How to Get Pre-Approved for a Visa Credit Card

Get Pre-Approved for a Visa Credit Card

When you're thinking about getting a new Visa card, it's nice to get a pre-approved offer in the mail. Often, pre-approved Visa cards include special offers such as zero percent interest during a promotional period or an extremely low rate for balance transfers. It isn't difficult to get pre-approved Visa offers if you maintain a good credit score and don't opt out of promotional offers through the credit bureaus.

Step 1

Check your credit reports to see if there is any erroneous negative information that could make Visa issuers reluctant to send you a pre-approved offer. Under the law, you can request a free copy of your credit report from Transunion, Experian and Equifax every year. Get the reports and go through them carefully, making a note of any incorrect negatives.

Step 2

Dispute any erroneous negative information. Each credit bureau will have its own dispute form on its website. If the bureaus cannot verify the negative information, it must be removed from your report. This will make you more desirable to Visa issuers who send out pre-approved credit card offers.

Step 3

Opt in for special offers via the Optout Prescreen website. Optout Prescreen is the official website for opting into or out of credit card offers generated by information on your credit reports. Click the "Opt Out or Opt In" button, select "Opt In," and provide the required information. This will allow the credit bureaus to provide information about you to companies screening consumers for pre-approved credit offers.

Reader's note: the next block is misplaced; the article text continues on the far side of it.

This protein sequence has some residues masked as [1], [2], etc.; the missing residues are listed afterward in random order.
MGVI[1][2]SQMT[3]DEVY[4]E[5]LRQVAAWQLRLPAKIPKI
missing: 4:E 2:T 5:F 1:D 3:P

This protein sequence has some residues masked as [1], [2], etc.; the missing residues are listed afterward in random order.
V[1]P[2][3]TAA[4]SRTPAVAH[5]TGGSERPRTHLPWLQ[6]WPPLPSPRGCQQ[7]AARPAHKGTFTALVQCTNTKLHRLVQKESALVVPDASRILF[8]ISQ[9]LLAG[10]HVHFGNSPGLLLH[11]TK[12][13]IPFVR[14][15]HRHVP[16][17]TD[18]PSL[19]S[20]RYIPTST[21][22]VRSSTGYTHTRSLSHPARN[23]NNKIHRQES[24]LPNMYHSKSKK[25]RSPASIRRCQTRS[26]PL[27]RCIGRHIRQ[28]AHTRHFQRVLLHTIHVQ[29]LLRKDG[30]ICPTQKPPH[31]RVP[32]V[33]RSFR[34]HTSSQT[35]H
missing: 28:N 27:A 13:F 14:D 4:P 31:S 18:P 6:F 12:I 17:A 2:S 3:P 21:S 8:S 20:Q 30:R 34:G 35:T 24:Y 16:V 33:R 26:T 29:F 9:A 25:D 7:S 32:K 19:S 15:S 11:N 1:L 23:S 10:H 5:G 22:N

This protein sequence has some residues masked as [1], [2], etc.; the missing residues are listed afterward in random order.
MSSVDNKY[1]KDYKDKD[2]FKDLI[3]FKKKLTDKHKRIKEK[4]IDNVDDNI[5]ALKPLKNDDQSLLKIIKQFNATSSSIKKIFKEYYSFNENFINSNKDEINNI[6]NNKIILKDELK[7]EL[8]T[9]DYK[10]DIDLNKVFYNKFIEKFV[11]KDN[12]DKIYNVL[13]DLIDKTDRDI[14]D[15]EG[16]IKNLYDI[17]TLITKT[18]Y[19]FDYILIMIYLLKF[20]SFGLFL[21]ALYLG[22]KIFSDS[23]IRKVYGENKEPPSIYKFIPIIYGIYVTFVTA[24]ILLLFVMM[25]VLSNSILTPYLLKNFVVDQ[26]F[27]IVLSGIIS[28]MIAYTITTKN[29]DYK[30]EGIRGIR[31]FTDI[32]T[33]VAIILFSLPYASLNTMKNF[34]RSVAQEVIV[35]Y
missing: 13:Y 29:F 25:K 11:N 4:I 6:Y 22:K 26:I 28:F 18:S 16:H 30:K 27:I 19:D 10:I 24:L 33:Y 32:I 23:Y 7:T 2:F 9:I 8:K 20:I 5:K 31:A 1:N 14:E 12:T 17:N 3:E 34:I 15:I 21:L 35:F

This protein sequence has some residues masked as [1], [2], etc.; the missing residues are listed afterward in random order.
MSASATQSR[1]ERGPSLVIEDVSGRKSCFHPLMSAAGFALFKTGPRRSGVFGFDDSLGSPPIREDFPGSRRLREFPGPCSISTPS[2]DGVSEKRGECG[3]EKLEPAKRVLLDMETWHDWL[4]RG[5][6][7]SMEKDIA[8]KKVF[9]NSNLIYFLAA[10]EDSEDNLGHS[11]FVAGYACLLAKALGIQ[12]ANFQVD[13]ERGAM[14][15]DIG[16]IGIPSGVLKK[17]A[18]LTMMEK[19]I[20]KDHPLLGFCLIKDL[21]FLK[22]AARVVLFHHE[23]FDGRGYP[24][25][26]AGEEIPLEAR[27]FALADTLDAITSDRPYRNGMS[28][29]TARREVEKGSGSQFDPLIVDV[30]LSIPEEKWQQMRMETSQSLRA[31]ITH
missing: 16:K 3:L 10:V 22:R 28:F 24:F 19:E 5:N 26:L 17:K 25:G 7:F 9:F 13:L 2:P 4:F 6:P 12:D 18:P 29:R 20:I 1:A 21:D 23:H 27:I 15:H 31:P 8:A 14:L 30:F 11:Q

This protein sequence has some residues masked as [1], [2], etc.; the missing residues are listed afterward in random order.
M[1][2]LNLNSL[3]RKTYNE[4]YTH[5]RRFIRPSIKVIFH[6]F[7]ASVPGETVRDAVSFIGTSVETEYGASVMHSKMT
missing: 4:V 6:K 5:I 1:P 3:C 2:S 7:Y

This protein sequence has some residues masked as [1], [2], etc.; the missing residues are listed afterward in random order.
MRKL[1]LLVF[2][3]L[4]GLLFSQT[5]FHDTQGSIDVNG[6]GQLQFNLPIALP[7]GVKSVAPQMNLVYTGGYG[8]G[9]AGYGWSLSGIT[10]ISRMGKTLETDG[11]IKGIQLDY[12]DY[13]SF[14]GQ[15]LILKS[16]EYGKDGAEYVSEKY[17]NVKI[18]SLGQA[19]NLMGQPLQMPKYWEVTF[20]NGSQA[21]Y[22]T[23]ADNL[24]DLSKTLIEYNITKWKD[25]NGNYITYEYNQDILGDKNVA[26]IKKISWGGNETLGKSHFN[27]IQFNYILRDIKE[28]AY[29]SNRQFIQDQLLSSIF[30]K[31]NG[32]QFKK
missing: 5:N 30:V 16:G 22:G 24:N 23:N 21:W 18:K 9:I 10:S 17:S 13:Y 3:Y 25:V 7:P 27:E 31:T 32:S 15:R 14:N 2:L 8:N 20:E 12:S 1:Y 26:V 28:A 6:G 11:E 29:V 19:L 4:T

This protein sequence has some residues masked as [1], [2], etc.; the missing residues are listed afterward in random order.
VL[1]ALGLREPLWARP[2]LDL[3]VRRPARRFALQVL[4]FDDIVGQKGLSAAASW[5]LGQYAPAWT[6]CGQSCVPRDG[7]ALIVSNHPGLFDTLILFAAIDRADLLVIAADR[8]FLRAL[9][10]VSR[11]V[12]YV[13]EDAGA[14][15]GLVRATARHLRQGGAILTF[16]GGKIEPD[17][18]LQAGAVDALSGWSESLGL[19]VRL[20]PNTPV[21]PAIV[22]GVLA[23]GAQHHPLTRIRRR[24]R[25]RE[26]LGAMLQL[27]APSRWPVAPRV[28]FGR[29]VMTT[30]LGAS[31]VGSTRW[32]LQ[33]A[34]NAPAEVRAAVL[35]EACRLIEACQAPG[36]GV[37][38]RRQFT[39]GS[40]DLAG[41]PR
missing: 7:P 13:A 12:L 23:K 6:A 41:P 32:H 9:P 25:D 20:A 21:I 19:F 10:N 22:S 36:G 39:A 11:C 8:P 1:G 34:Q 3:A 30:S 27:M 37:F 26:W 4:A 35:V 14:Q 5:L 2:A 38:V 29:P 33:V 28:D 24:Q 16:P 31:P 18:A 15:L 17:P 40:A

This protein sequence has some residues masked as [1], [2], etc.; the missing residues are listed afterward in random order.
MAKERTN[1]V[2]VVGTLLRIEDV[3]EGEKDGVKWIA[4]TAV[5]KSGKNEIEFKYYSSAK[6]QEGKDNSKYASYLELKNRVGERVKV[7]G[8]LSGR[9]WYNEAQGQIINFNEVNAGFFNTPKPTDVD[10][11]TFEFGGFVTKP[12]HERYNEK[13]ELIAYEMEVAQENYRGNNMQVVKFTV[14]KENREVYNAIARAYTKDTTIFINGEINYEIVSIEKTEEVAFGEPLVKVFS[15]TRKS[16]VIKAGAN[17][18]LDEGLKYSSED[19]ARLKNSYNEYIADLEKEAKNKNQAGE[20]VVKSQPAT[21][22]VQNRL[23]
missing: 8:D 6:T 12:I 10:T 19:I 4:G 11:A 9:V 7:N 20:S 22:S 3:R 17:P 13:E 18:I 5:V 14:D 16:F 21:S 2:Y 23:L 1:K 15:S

Step 4

Call your bank or credit union and ask if they have any pre-approved Visa offers for their customers. If you have been a good customer for a long time, they may be able to make you an offer.

Warning

Never sign up for a pre-approved Visa credit card over the phone. If you get a call offering you a pre-approved Visa, ask the company to send you information in the mail. If the caller refuses to do so, hang up. Credit card offers are often a cover for phishing schemes. The caller will ask for information such as your Social Security number and other credit cards, supposedly for verification. Instead, it will be used to make unauthorized charges or to steal your identity.

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